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Martín Tovar y Tovar

Martín Tovar y Tovar. Portrait by
Antonio Herrera Toro (1878)

Martín Tovar y Tovar (10 February 1827 – 17 December 1902) was a Venezuelan painter, best known for his portraits and historical scenes.


Tovar was born and died in Caracas. His father, Antonio María Tovar (1791–1860), was a former official of the Spanish government who had retired after receiving a serious bullet wound during the War of Independence. His mother, Damiana Tovar Liendo (c.1805–1844), was from Caracas. The family had been living in exile in Puerto Rico, but returned to Venezuela immediately before Tovar's birth.[1]

He received his first lessons from Celestino Martínez who, at the age of nineteen, had just become an instructor at the "Academia de Dibujo" (Drawing Academy). Later, Tovar studied at the Academy itself with Antonio José Carranza and at the "Colegio de La Paz" with Carmelo Fernández. In 1844, he joined with Fernández and two other artists to acquire a lithography workshop owned by German emigrants.[2]

Study for the Signing of the Venezuelan Declaration of Independence

In 1850, he travelled to Spain and enrolled at the Real Academia de Bellas Artes de San Fernando in Madrid. There, he studied with José de Madrazo and his son, Federico de Madrazo, among others.[3] In 1851, he opened a shop called "Fotografía Artística de Martín Tovar y Tovar", becoming one of his country's pioneer photographers. In 1852, he moved to Paris and found a position in the workshop of Léon Cogniet.[2] Three years later, he returned to Venezuela, but stayed for only a year before going back to Paris to copy paintings by the major artists, with a view towards using them to establish a national museum in Caracas. His proposal was accepted, but a lack of funds kept it from being realized.[1]

He continued to focus on portraits, however, and participated in several exhibitions, including the International Exposition (1867) in Paris. Two years later, he was appointed Director of the "Academia de Bellas Artes" in Caracas.[1] In 1872, he exhibited at the "Primera Exposición Anual de Bellas Artes Venezolanas", organized by the explorers James Mudie Spence (1836–1878)[4] and Anton Goering (who was also a painter).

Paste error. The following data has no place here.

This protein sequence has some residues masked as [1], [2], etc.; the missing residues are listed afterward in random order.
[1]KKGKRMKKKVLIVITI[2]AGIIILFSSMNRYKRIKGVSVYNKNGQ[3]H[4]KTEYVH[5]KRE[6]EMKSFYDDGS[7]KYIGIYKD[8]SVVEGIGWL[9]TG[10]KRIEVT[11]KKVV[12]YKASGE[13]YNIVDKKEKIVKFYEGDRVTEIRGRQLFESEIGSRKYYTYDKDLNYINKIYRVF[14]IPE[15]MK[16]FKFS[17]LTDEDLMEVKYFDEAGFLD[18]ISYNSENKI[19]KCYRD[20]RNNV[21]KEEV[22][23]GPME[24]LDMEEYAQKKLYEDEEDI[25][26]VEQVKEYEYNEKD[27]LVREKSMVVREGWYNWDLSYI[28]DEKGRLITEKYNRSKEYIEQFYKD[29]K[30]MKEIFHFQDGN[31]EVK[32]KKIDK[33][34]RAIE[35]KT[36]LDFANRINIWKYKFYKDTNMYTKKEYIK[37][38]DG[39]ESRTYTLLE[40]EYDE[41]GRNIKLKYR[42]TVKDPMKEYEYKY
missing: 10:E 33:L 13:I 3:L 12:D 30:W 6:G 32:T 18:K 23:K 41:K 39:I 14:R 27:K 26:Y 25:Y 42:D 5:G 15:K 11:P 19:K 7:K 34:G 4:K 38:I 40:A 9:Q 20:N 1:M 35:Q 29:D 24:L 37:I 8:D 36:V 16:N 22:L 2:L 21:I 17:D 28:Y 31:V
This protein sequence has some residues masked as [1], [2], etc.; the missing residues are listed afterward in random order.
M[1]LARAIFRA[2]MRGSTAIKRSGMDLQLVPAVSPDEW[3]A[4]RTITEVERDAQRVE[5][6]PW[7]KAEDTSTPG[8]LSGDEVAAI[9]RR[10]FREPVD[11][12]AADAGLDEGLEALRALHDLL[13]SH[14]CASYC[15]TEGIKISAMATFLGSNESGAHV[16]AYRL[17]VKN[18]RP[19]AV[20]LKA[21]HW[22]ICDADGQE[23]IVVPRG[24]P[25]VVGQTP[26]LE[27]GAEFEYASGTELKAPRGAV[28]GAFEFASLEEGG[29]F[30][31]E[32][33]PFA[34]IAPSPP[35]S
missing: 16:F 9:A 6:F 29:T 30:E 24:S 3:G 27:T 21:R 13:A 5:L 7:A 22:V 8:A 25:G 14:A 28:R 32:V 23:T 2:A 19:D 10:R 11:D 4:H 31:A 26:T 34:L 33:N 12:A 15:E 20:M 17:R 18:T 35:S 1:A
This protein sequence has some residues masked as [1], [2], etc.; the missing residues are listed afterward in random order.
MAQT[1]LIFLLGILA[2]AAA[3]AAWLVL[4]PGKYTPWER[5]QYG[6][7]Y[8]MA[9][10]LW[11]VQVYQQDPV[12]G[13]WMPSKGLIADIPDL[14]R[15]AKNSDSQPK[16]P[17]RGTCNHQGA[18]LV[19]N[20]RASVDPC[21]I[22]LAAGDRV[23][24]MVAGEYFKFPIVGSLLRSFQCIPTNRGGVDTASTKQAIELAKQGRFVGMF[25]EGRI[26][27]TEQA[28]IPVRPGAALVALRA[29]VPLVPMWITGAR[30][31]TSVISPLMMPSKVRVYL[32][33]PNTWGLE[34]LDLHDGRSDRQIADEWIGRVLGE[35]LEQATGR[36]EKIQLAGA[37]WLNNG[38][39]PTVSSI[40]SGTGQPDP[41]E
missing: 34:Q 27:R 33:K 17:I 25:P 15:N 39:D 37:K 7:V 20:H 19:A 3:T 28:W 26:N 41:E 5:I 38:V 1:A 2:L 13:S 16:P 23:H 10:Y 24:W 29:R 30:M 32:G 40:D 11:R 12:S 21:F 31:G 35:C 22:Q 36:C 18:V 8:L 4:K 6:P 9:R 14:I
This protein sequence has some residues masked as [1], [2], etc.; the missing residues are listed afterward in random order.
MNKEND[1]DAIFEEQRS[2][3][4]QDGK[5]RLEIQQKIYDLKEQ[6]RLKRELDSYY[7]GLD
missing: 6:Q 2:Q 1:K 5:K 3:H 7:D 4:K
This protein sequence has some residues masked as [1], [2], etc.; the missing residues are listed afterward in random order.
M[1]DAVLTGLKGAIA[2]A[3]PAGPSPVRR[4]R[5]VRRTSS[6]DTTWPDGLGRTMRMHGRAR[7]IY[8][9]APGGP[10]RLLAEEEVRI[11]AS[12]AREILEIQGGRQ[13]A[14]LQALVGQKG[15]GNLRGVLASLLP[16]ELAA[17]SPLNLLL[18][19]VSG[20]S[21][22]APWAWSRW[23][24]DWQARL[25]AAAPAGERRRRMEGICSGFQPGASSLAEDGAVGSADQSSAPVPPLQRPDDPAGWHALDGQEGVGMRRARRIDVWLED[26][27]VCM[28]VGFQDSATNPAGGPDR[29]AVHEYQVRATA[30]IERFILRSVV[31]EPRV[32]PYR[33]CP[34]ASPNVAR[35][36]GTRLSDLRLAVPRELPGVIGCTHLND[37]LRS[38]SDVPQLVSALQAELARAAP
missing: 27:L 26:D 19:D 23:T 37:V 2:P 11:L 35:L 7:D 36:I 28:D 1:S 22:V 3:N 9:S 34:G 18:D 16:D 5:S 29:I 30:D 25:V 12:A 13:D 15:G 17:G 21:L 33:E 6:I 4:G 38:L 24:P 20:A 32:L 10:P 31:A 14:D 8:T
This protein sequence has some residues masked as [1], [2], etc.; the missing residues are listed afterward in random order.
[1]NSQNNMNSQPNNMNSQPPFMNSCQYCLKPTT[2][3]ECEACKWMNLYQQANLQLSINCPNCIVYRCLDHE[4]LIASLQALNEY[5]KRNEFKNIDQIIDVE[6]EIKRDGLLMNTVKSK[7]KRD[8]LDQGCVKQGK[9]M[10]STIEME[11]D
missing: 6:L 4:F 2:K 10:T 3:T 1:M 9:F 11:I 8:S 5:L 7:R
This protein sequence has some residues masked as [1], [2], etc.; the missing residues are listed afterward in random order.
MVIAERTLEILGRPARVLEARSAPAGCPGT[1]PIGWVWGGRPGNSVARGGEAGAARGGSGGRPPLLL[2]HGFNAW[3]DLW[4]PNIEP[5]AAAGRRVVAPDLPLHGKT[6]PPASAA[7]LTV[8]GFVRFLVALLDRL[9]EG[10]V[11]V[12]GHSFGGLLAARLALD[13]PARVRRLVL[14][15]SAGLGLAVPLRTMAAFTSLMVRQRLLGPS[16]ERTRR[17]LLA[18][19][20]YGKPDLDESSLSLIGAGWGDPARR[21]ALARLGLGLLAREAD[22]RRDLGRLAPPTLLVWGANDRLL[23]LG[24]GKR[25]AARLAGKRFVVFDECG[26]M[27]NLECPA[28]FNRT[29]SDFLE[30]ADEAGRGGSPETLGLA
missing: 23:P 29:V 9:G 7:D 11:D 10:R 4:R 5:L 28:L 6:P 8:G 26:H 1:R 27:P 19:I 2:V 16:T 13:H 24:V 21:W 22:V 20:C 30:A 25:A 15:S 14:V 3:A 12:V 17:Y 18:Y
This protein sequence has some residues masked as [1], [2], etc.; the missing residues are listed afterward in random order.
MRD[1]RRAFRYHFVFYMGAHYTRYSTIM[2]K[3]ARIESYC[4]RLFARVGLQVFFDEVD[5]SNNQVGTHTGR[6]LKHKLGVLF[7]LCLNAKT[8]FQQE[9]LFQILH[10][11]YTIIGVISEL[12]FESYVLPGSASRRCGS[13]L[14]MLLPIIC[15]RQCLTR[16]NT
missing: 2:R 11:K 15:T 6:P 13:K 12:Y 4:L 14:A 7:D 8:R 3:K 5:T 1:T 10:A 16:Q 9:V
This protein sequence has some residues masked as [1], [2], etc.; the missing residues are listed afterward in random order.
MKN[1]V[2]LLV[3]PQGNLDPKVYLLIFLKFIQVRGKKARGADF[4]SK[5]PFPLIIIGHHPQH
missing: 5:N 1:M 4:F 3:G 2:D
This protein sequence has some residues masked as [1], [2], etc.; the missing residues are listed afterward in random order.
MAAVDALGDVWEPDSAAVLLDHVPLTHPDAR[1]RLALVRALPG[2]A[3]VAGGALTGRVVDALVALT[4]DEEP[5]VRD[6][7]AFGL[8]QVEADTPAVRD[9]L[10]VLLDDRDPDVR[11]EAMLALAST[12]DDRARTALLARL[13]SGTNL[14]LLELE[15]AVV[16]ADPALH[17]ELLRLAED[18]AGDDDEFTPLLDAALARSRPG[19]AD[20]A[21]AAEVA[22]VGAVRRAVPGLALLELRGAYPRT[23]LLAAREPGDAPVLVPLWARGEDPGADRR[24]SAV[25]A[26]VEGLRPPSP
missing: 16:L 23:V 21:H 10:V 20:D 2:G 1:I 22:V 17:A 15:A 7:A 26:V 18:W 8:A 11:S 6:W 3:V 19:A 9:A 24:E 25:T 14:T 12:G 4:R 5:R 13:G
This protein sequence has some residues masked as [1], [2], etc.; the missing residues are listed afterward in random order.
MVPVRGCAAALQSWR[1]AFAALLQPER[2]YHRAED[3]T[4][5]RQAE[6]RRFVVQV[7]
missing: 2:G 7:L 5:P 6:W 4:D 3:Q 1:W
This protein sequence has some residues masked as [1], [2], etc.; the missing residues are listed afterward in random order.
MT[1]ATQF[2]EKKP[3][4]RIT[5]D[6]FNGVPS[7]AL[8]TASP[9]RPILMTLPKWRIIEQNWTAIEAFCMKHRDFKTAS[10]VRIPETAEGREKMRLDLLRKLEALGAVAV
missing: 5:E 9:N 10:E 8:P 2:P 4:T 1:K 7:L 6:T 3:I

In 1873, he received what would be his largest commission; painting 30 portraits of heroes from the War of Independence and other public figures for the "Salón Elíptico" at the Palacio Federal Legislativo,[3] a project that would occupy him for two years. In 1881, he received another commission from President Antonio Guzmán Blanco; a large canvas depicting the signing of the Venezuelan Declaration of Independence, also for the "Salón Elíptico". The work was presented at the "Exposición Nacional de Venezuela" in 1883 and was awarded a gold medal.[1] This resulted in further commissions to portray the battles of Carabobo, Boyacá, Junín and Ayacucho. After researching and sketching the battle sites, he set up a workshop in Paris, which he maintained from 1887 to the late 1890s, commuting between there and Caracas and doing more portraits as well as the battle scenes. He had finished only three of the battles when he died in 1902. The Battle of Ayucucho was completed by Antonio Herrera Toro, using Tovar's studies.[1]

Selected portraits


  1. ^ a b c d e Biography @ Wikihistoria del Arte Venezolano.
  2. ^ a b Brief biography @ MCN Biografías.
  3. ^ a b Brief biography @ Efemérides Venezolanos.
  4. ^ Biography of Spence @ Pioneros en Venezuela.

Further reading

  • Enrique Planchart, Martín Tovar y Tovar, (Volume 1 of Biblioteca venezolana de cultura) Edición del Ministerio de Educación, Dirección de Cultura, 1952
  • Juan Calzadilla, Tovar y Tovar, C.V.G. Siderúrgica del Orinoco, 1977.
  • Francisco Javier Duplá, Martín Tovar y Tovar, 1827–1902, (Volume 75 of Biblioteca biográfica venezolana), Editora El Nacional, 2008 ISBN 980-395-182-3

External links

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